According to regional and national surveys, the majority of those wait-and-see individuals are waiting for their doctor to recommend the vaccine. With COVID-19 vaccines now available at the Cleveland Clinic primary care locations, primary care providers can now have a one-on-one conversation with their patients about their concerns, stress the importance of getting the vaccine, and provide the vaccine at the same location.
Others in the community, especially those who work in manufacturing, have expressed concerns about side effects and not being able to take a day off work. “This is an opportunity for us to have a one-on-one dialogue with employers about flexibility and how vaccinating their workforce contributes to better health outcomes for their entire workforce,” says Bharmal.
Cleveland Clinic has also been addressing COVID-19 health disparities through a regional community health response to reach vulnerable populations disproportionately affected by COVID-19 infections and deaths.
In collaboration with Northern Ohio regional hospitals and health department partners, the Community Health and Partnerships team has developed and implemented a proactive strategy focused on connecting and communicating with local officials, faith-based organizations, community leaders, government officials, schools, churches and other community organizations, and individual community members with a focus on outreach, education, testing and vaccine access in underserved areas.
“The foundation of our Community Health and Partnerships strategy is that it should come from our community partners who have the trust and expertise of their communities,” explains Bharmal. “We believe they are best able to relay the message about the importance of the vaccine and help us understand what the barriers to vaccination in their community might be.”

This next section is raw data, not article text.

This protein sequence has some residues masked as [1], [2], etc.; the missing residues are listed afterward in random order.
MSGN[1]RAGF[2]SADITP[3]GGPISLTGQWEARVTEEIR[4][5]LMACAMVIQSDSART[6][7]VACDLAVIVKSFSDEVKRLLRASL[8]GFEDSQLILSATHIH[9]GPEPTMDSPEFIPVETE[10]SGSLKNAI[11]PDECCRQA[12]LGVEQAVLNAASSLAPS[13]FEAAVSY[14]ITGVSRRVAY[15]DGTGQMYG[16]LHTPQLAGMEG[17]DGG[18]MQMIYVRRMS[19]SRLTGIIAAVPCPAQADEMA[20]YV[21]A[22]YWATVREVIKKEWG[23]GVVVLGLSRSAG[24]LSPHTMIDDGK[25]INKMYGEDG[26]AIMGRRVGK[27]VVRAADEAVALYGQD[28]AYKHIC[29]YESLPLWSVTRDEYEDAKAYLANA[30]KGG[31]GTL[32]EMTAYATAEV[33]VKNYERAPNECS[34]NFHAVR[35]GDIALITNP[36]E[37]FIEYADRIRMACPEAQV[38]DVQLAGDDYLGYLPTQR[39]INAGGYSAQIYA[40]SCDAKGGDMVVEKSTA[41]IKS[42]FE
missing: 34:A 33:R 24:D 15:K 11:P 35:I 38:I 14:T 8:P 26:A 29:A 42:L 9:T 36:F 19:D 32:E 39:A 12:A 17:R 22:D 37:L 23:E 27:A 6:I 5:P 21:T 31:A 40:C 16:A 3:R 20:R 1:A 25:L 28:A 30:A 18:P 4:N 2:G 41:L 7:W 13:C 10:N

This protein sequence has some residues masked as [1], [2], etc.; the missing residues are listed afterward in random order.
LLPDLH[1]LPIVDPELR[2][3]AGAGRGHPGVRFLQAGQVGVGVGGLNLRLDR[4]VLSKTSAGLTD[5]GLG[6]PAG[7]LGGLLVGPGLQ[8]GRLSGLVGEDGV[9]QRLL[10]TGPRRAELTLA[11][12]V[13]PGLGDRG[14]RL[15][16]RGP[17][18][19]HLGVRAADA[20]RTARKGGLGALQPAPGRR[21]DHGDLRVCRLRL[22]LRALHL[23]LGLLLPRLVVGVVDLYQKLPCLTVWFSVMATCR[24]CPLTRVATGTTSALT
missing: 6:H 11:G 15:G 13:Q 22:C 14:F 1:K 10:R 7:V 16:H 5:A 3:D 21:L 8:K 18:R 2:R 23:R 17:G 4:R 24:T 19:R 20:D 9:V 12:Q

Community vaccination clinic at The Langston Hughes Center.
Through this collaborative effort, Cleveland Clinic has been able to identify areas with lower rates of vaccine uptick and proactively partner on vaccination events in these areas in a culturally sensitive way.
According to Bharmal, one of the greatest aspects of Community Health and Partnerships team is thinking regionally and statewide. “We have worked with a number of partners that include other health care systems in our region, and with federally qualified health centers,” she explains, “specifically primary care centers for underserved populations including public health departments.”
The Community Health and Partnerships team has been meeting since last year on a weekly basis to address issues like testing and personal protective equipment (PPE), donations, and now, vaccine distribution. “Our community response has been to connect, communicate, and mitigate,” says Bharmal. “We are currently meeting with more than 30 community-based partners in addressing other specific areas and populations to help bring people to local vaccination clinics.”
Cleveland Clinic currently has walk-in vaccination clinics at its Langston Hughes Community Health and Education Center
in the Fairfax neighborhood, and Lutheran Hospital
, which serves the large, surrounding Latinx community. By opening local walk-in vaccination clinics and providing needed resources, such as bilingual caregivers, the Clinic is eliminating barriers by providing local vaccine access.
In fact, the Community Health and Partnerships team developed a five-year strategy in 2019 right before COVID-19, which has accelerated that effort and created an increased awareness about health disparities on a whole host of issues.
“Our community health strategy is committed to our hospitals and health centers, local and diverse hiring, and investing back into our communities,” says Bharmal. “We are truly at the foundation of our health equity community partnerships. We are right there to be part of it and will continue doing this until we are certain we have reached everyone we can. Together we can ensure all patients, families, and communities have the opportunity to thrive and flourish.”